See: Adam Stafford – ‘Threnody For February Swallows’: grand avant-classical minimalism cautions against climate change

Adam Stafford, photographed by David P Scott

FALKIRK’S Adam Stafford, the film-maker and folk artist whose lockdown notebook album Diamonds Of A Horse Famine we warmly embraced here last summer – not least because it contained the free-associating “Erotic Thistle” and its fantastic line, surely worthy of some kind of award (and culled from a real life story), “melt down my death mask to fashion it into a dildo” (read our full review here) – has returned with a swerve further into leftfield, away from a core folk-blues palette and more towards an avant-classical and electronica album themed around the climate crisis, entitled Trophic Asynchrony (the phenomena whereby interacting species shift out of phase due to environmental stressors, a process thought to be accelerating due to climate change).

He’s just released the second single from it, “Threnody For February Swallows”, and Adam summates the track, quite simply, as “a lament for the environment”. It’s so different from the stripped back folk of Diamonds … and presents as a Moondog-like odyssey of organ, bells, an ambience with some of that neo-churchiness you get on occasion from Boards of Canada, spiralling away into cyclical minimalism, ever shifting through new phases, layering and grand. It’s a deep, a hallowed and enchanting music.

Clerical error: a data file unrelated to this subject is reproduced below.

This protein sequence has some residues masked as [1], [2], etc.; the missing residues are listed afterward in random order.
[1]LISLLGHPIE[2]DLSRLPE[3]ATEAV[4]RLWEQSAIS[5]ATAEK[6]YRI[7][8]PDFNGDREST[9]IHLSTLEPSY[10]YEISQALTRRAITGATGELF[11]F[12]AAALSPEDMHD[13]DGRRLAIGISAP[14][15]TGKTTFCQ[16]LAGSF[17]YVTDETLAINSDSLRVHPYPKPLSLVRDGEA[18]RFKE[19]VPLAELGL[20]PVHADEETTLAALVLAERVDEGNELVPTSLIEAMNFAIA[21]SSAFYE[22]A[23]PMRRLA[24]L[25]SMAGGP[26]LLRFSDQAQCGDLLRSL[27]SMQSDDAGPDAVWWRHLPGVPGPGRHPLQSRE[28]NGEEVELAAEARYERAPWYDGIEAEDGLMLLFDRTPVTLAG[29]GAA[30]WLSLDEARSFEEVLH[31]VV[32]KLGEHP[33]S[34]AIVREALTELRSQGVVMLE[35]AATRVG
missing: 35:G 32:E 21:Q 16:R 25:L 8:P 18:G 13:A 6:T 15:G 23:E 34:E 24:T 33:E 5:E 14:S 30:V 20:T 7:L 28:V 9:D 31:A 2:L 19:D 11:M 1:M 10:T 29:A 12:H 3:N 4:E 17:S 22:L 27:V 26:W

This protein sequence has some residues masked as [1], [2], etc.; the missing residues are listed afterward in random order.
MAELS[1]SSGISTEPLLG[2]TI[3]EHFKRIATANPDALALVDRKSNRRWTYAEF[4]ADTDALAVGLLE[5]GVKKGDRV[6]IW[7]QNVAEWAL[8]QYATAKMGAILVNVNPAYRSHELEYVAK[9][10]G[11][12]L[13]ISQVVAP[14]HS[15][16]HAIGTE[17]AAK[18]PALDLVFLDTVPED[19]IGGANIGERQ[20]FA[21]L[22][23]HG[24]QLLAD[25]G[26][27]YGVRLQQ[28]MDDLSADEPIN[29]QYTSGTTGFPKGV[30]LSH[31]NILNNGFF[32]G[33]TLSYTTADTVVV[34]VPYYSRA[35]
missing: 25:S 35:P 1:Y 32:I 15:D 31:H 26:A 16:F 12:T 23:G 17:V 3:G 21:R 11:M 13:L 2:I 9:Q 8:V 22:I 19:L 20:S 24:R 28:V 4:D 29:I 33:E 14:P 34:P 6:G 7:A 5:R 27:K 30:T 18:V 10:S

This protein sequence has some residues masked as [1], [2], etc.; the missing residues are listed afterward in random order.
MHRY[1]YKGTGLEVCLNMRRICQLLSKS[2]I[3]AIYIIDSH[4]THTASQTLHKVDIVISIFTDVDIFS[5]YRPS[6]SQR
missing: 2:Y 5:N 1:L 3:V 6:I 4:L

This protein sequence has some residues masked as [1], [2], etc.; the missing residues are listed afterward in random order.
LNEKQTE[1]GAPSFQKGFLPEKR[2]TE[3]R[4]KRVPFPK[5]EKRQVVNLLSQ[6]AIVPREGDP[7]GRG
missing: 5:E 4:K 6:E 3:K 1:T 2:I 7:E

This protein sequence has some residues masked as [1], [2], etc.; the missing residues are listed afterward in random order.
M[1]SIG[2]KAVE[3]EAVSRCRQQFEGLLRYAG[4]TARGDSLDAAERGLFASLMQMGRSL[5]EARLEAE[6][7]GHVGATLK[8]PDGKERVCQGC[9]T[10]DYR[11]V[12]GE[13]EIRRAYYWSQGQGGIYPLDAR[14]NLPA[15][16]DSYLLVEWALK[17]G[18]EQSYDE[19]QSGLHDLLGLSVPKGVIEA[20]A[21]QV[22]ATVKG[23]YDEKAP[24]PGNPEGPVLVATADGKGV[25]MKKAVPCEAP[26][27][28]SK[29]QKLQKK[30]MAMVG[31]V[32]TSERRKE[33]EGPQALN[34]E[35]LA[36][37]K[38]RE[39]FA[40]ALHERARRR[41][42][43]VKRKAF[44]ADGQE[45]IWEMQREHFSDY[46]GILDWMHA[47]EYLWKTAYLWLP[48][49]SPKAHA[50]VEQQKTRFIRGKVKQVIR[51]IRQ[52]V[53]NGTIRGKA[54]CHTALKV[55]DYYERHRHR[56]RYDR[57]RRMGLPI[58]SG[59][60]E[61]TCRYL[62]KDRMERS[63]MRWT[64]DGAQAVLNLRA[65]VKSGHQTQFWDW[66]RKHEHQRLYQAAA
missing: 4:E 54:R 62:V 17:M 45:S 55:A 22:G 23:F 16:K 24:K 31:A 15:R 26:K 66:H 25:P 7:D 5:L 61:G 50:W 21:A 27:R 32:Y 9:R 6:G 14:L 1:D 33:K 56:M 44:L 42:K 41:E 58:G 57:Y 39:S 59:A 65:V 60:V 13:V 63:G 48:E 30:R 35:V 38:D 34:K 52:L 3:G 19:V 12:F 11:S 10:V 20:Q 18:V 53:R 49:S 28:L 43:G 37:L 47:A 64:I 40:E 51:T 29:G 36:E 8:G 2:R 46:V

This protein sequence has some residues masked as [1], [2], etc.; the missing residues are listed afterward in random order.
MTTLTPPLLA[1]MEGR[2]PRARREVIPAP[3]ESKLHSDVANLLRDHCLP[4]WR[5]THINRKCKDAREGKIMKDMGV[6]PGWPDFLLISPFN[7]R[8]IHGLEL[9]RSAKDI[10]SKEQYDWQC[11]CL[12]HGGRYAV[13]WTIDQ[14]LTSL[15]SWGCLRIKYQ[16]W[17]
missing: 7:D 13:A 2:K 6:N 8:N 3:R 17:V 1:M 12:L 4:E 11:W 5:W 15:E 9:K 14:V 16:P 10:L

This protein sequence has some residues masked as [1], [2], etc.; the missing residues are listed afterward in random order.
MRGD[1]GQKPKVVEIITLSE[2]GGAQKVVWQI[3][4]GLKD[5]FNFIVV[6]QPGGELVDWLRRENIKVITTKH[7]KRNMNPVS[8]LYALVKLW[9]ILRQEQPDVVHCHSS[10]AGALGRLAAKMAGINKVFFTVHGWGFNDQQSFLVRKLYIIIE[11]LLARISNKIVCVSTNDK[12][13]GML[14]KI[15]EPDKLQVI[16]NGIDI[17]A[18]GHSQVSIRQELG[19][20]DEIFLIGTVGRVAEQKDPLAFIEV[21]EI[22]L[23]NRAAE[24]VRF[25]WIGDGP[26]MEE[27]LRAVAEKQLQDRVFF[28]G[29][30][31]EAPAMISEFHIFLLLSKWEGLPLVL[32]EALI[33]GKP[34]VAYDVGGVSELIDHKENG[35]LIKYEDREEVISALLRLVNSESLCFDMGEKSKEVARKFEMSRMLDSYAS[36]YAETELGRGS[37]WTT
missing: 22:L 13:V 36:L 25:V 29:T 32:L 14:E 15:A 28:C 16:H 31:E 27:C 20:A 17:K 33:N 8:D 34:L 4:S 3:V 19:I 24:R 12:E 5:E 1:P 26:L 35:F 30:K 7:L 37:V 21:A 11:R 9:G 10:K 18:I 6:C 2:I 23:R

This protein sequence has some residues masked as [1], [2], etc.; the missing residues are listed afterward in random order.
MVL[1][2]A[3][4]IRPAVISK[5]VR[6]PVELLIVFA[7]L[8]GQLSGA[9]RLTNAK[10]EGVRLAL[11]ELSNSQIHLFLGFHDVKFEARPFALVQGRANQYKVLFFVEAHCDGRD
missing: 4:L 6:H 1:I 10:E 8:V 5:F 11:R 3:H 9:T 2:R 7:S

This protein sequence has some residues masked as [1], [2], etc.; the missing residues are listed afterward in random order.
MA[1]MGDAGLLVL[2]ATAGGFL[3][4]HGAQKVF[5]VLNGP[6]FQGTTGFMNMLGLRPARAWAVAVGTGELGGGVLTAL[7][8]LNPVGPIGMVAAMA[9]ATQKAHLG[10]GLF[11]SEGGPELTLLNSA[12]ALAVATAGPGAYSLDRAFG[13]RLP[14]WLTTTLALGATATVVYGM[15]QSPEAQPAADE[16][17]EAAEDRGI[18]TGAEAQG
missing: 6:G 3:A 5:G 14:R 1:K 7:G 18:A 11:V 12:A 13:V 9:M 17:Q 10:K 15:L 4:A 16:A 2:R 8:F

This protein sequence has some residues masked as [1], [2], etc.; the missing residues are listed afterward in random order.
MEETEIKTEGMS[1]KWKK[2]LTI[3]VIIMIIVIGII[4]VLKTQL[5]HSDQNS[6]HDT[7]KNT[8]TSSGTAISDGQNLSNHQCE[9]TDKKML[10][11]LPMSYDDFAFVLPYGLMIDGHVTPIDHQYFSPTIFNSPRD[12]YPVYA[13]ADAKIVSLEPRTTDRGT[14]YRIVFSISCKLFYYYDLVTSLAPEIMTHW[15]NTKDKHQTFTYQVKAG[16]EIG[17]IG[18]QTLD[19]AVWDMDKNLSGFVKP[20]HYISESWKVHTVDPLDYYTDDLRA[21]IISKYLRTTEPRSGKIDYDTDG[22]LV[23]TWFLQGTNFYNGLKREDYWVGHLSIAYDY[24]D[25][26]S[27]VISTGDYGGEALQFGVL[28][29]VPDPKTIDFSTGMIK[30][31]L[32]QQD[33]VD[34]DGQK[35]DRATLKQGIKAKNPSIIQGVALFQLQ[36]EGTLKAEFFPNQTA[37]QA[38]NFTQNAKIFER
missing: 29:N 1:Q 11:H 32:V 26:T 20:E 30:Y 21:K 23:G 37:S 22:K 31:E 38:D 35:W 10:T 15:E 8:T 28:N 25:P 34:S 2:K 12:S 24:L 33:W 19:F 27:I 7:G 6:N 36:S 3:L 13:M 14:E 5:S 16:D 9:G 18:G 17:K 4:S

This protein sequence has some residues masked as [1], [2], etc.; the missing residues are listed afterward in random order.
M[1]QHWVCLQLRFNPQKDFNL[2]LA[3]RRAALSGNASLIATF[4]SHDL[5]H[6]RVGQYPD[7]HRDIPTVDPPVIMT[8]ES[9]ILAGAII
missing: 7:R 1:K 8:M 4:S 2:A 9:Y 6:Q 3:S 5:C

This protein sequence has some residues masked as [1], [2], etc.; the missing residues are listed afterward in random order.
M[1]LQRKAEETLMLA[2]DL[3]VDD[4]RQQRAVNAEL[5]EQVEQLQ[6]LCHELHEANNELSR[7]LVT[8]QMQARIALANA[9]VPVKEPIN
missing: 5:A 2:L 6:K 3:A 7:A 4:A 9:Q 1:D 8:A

“Threnody for February Swallows” comes accompanied by a supremely eerie edit by Leo Bruges, director of photography on Adam’s award-winning short film The Shutdown, of Dr Wise On Influenza (1919): the only known British film known to be made at the height of the Spanish flu epidemic, when about 2,500 were dying each week in London alone. With all the haunting nature of the silent movie-era aesthetic and that back story, it adds a supremely unsettling dimension to a tune that has a musical and thematic correspondence with Philip Glass’s Koyaanisqatsi, in a place where that track consorts with incidental music from The Exorcist.

The new single follows the eerie toybox melodies of the previous single, “Ruptured Telecine”, which comes with a video inspired by the present day cult of disinformation, QAnon, the paranoiac YouTube polemicist and the like. You can watch that here.

Adam Stafford’s Trophic Asynchrony will be released digitally by Song, By Toad Records on July 9th, with a rather gorgeous orange-inside-lemon vinyl pressing to follow in the autumn; both are available to pre-order now over at the label’s Bandcamp page.

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